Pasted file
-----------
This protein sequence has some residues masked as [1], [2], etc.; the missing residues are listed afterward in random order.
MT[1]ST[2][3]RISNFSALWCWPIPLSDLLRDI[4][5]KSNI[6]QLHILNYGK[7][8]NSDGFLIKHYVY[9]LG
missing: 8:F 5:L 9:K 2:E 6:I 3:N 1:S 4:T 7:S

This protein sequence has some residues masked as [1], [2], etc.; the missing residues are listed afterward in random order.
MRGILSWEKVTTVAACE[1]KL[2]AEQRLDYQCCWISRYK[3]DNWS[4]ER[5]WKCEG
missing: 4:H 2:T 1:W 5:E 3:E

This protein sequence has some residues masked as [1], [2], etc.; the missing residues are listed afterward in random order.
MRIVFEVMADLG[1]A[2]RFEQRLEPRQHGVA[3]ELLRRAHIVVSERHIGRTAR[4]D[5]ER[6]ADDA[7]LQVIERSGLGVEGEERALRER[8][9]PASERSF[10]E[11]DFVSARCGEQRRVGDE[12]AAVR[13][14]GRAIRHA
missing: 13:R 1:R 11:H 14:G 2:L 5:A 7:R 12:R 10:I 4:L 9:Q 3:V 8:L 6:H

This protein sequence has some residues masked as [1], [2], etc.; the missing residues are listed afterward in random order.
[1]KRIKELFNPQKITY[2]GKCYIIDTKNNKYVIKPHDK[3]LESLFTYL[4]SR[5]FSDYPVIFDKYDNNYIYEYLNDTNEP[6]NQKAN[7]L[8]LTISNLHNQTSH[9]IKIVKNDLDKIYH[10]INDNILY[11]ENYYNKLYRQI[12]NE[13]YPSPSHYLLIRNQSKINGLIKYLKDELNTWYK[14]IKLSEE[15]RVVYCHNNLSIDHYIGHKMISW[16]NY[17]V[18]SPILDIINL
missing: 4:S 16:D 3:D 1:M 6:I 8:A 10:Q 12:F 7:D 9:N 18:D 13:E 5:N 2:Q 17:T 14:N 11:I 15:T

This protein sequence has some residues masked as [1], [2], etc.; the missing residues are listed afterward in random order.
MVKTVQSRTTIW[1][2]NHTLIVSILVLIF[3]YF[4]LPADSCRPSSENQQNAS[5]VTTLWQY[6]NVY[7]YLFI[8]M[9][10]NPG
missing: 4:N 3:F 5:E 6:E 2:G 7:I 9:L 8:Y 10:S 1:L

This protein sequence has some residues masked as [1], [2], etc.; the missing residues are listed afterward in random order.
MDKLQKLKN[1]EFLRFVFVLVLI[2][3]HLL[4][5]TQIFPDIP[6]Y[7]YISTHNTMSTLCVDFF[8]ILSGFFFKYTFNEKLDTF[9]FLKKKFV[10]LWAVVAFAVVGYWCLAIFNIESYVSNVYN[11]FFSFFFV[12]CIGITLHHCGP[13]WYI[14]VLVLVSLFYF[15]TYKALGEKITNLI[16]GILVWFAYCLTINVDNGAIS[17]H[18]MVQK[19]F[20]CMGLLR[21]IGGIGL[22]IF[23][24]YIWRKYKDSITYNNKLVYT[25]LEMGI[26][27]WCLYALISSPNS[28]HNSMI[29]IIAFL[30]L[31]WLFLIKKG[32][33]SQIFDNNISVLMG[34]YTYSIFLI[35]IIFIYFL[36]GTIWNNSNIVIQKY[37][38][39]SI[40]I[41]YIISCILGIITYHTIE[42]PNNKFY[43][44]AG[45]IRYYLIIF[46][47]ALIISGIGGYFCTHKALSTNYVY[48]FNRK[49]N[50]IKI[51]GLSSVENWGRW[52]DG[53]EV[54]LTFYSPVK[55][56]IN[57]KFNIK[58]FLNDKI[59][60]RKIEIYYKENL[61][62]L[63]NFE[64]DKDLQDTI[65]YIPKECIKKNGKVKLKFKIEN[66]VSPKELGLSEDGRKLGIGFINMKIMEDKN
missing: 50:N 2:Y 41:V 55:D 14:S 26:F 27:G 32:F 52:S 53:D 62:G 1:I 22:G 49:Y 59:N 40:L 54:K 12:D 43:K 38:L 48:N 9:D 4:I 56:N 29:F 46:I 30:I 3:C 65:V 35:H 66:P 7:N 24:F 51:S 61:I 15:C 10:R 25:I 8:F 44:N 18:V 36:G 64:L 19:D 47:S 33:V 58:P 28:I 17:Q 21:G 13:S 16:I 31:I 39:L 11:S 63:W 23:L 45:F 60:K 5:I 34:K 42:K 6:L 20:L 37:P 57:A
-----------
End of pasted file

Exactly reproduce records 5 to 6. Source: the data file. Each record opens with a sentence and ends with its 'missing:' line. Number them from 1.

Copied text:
This protein sequence has some residues masked as [1], [2], etc.; the missing residues are listed afterward in random order.
MVKTVQSRTTIW[1][2]NHTLIVSILVLIF[3]YF[4]LPADSCRPSSENQQNAS[5]VTTLWQY[6]NVY[7]YLFI[8]M[9][10]NPG
missing: 4:N 3:F 5:E 6:E 2:G 7:I 9:L 8:Y 10:S 1:L

This protein sequence has some residues masked as [1], [2], etc.; the missing residues are listed afterward in random order.
MDKLQKLKN[1]EFLRFVFVLVLI[2][3]HLL[4][5]TQIFPDIP[6]Y[7]YISTHNTMSTLCVDFF[8]ILSGFFFKYTFNEKLDTF[9]FLKKKFV[10]LWAVVAFAVVGYWCLAIFNIESYVSNVYN[11]FFSFFFV[12]CIGITLHHCGP[13]WYI[14]VLVLVSLFYF[15]TYKALGEKITNLI[16]GILVWFAYCLTINVDNGAIS[17]H[18]MVQK[19]F[20]CMGLLR[21]IGGIGL[22]IF[23][24]YIWRKYKDSITYNNKLVYT[25]LEMGI[26][27]WCLYALISSPNS[28]HNSMI[29]IIAFL[30]L[31]WLFLIKKG[32][33]SQIFDNNISVLMG[34]YTYSIFLI[35]IIFIYFL[36]GTIWNNSNIVIQKY[37][38][39]SI[40]I[41]YIISCILGIITYHTIE[42]PNNKFY[43][44]AG[45]IRYYLIIF[46][47]ALIISGIGGYFCTHKALSTNYVY[48]FNRK[49]N[50]IKI[51]GLSSVENWGRW[52]DG[53]EV[54]LTFYSPVK[55][56]IN[57]KFNIK[58]FLNDKI[59][60]RKIEIYYKENL[61][62]L[63]NFE[64]DKDLQDTI[65]YIPKECIKKNGKVKLKFKIEN[66]VSPKELGLSEDGRKLGIGFINMKIMEDKN
missing: 50:N 2:Y 41:V 55:D 14:S 26:F 27:G 32:F 52:S 53:D 62:G 1:I 22:G 49:Y 59:N 40:L 54:K 12:D 43:K 38:L 48:N 9:D 4:I 56:N 29:F 46:I 30:I 3:C 65:V 35:H 66:P 7:N 24:F 51:S 61:I 15:C 10:R 25:I 8:F 44:N 18:V 36:G 64:L 19:D 47:S 33:V 58:P 28:I 17:Q 21:G 13:S 16:I 31:I 39:L 11:S 63:W 23:L 45:F 60:K 5:I 34:K 42:K 6:L 20:L 37:P 57:A